Copyright Law and What It Means to a Working Journalist

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Slideshow to accompany lecture and class discussion on copyright and fair use.

Slideshow to accompany lecture and class discussion on copyright and fair use.

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  • 1. Intellectual property Copyright law and what itmeans to a working journalist
  • 2. Constitutional considerations• Copyright is included in Article I, Section 8 – “To promote the progress of science and useful arts, by securing for limited times to authors and inventors the exclusive right to their respective writings and discoveries”
  • 3. Constitutional considerations• Copyright is included in Article I, Section 8 – “To promote the progress of science and useful arts, by securing for limited times to authors and inventors the exclusive right to their respective writings and discoveries”• Where have we heard this before?
  • 4. Constitutional considerations• Copyright is included in Article I, Section 8 – “To promote the progress of science and useful arts, by securing for limited times to authors and inventors the exclusive right to their respective writings and discoveries”• Where have we heard this before?• Article 6: Free press versus fair trial
  • 5. Purpose of copyright• Encourage creativity for the benefit of all
  • 6. Purpose of copyright• Encourage creativity for the benefit of all• Purpose is lost when copyright term is extended too far
  • 7. Purpose of copyright• Encourage creativity for the benefit of all• Purpose is lost when copyright term is extended too far• Elred v. Ashcroft upheld decades-long terms
  • 8. What can’t be copyrighted?• Information and ideas, as opposed to a specific expression of those ideas
  • 9. What can’t be copyrighted?• Information and ideas, as opposed to a specific expression of those ideas• Titles
  • 10. What can’t be copyrighted?• Information and ideas, as opposed to a specific expression of those ideas• Titles• Compilations of works with no creative value – Feist Publications v. Rural Telephone Service Co. (1991)
  • 11. Who holds copyright?• Individual creator when he or she is self- employed
  • 12. Who holds copyright?• Individual creator when he or she is self- employed• Client when relationship is “work for hire”
  • 13. Who holds copyright?• Individual creator when he or she is self- employed• Client when relationship is “work for hire”• Visions of online profits have tilted the balance against freelancers’ rights
  • 14. Fair use• Allows you to use a small part of a copyrighted work without getting permission or paying compensation
  • 15. Fair use• Allows you to use a small part of a copyrighted work without getting permission or paying compensation• Especially valuable in criticism – Text excerpts – Sound clips – Song lyrics – Art shows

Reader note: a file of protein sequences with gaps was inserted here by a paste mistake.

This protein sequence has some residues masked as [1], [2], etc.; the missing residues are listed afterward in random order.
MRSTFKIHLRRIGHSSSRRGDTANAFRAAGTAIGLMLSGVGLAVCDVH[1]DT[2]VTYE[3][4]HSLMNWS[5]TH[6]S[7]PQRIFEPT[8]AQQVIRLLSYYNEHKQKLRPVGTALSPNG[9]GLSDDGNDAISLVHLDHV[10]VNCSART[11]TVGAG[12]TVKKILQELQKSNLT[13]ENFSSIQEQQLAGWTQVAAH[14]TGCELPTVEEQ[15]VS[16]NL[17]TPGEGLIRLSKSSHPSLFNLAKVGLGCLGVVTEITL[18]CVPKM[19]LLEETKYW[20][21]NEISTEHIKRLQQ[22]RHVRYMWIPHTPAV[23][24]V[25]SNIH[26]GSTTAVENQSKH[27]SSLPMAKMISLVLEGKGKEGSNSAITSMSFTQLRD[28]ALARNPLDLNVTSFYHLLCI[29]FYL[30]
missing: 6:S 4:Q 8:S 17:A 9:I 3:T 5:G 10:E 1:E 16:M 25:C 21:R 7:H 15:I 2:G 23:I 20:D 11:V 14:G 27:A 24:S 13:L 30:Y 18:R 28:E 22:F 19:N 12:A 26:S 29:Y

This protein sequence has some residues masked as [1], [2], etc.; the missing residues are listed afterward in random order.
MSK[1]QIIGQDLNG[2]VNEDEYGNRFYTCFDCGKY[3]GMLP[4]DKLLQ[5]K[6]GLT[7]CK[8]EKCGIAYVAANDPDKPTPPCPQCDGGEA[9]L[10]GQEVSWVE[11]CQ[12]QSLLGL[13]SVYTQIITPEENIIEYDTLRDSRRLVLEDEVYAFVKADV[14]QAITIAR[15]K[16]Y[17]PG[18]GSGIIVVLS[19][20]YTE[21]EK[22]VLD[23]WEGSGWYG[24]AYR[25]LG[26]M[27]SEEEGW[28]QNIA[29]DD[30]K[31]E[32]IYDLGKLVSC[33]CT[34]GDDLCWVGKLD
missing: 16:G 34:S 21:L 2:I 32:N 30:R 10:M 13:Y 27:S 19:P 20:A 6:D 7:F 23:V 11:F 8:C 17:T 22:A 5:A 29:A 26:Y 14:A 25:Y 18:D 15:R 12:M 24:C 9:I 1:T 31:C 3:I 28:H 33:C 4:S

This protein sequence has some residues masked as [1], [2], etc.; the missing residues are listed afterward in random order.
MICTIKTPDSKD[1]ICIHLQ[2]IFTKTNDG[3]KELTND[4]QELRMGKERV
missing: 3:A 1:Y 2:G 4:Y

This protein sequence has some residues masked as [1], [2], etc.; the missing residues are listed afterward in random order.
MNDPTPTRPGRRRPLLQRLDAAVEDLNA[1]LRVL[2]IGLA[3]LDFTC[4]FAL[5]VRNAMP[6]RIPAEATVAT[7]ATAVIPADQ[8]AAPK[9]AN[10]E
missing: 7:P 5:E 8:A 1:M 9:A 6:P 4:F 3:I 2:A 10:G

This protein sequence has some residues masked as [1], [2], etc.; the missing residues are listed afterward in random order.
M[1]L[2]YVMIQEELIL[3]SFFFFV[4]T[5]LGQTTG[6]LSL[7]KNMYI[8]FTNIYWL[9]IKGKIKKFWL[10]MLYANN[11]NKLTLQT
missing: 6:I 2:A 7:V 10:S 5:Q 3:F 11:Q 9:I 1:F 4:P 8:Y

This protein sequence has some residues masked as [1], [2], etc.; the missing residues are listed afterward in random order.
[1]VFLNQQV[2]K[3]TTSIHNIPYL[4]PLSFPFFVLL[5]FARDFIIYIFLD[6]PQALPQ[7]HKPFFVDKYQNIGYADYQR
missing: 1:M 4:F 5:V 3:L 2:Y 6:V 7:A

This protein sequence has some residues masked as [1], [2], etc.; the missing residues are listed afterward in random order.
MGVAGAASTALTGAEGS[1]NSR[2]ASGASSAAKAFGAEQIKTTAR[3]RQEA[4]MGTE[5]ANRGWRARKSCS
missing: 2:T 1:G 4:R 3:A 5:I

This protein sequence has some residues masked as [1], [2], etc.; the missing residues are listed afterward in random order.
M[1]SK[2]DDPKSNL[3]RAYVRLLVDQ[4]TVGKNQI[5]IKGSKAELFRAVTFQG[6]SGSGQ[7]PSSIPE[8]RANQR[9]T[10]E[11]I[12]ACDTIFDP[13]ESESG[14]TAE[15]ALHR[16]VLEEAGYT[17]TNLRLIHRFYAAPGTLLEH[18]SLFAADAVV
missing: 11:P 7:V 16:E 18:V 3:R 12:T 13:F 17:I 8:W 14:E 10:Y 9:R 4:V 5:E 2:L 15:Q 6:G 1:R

• 16. Four elements• Purpose and character of use – Nonprofit, educational, and “transformative” uses (such as parody) are more likely to be protected by fair use than commercial uses
  • 17. Four elements• Purpose and character of use• Nature of the copyrighted work – “Expressive” works such as fiction, poetry and music are less likely to be covered by fair use – Unpublished works are less likely to be covered by fair use – Out-of-print works are more likely to be covered by fair use
  • 18. Four elements• Purpose and character of use• Nature of the copyrighted work• Amount and “substantiality” – Not done by word count; based more on whether the heart of the work was taken – Gerald Ford’s memoirs a good example – Boston.com’s copying of GateHouse headlines and ledes
  • 19. Four elements• Purpose and character of use• Nature of the copyrighted work• Amount and “substantiality”• Effect on market – Most important factor – If copyright holder can be shown to have lost money, fair use is less likely to be recognized
  • 20. Harper & Row v. Nation• All four factors cut against The Nation
  • 21. Harper & Row v. Nation• All four factors cut against The Nation• Economic effect was especially clear
  • 22. Harper & Row v. Nation• All four factors cut against The Nation• Economic effect was especially clear• A good decision? Or was journalism about a former president being punished?
  • 23. The “Pretty Woman” caseRoy Orbison 2 Live Crew
  • 24. Campbell v. Acuff-Rose• Parody enjoys strong First Amendment protection
  • 25. Campbell v. Acuff-Rose• Parody enjoys strong First Amendment protection• Is 2 Live Crew’s remake of “Oh, Pretty Woman” “transformative”?
  • 26. Campbell v. Acuff-Rose• Parody enjoys strong First Amendment protection• Is 2 Live Crew’s remake of “Oh, Pretty Woman” “transformative”?• Justice Souter says yes
  • 27. MGM v. Grokster• In Sony v. Universal, the Court ruled that the VCR was legal
  • 28. MGM v. Grokster• In Sony v. Universal, the Court ruled that the VCR was legal• Napster and similar services were shut down because of massive copyright violations
  • 29. MGM v. Grokster• In Sony v. Universal, the Court ruled that the VCR was legal• Napster and similar services were shut down because of massive copyright violations• Grokster survived for a time because it lacked a central server
  • 30. MGM v. Grokster• In Sony v. Universal, the Court ruled that the VCR was legal• Napster and similar services were shut down because of massive copyright violations• Grokster survived for a time because it lacked a central server• Lost because of “inducement theory”